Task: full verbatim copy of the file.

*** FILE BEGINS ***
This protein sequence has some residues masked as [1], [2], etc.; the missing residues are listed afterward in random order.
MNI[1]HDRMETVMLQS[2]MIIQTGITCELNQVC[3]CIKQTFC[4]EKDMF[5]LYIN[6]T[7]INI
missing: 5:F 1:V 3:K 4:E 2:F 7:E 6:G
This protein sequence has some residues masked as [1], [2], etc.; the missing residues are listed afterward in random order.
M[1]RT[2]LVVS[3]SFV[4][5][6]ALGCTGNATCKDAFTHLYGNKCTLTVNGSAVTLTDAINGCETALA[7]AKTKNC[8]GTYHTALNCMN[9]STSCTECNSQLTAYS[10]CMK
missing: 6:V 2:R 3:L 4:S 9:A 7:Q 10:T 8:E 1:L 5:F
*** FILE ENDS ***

This protein sequence has some residues masked as [1], [2], etc.; the missing residues are listed afterward in random order.
MNI[1]HDRMETVMLQS[2]MIIQTGITCELNQVC[3]CIKQTFC[4]EKDMF[5]LYIN[6]T[7]INI
missing: 5:F 1:V 3:K 4:E 2:F 7:E 6:G
This protein sequence has some residues masked as [1], [2], etc.; the missing residues are listed afterward in random order.
M[1]RT[2]LVVS[3]SFV[4][5][6]ALGCTGNATCKDAFTHLYGNKCTLTVNGSAVTLTDAINGCETALA[7]AKTKNC[8]GTYHTALNCMN[9]STSCTECNSQLTAYS[10]CMK
missing: 6:V 2:R 3:L 4:S 9:A 7:Q 10:T 8:E 1:L 5:F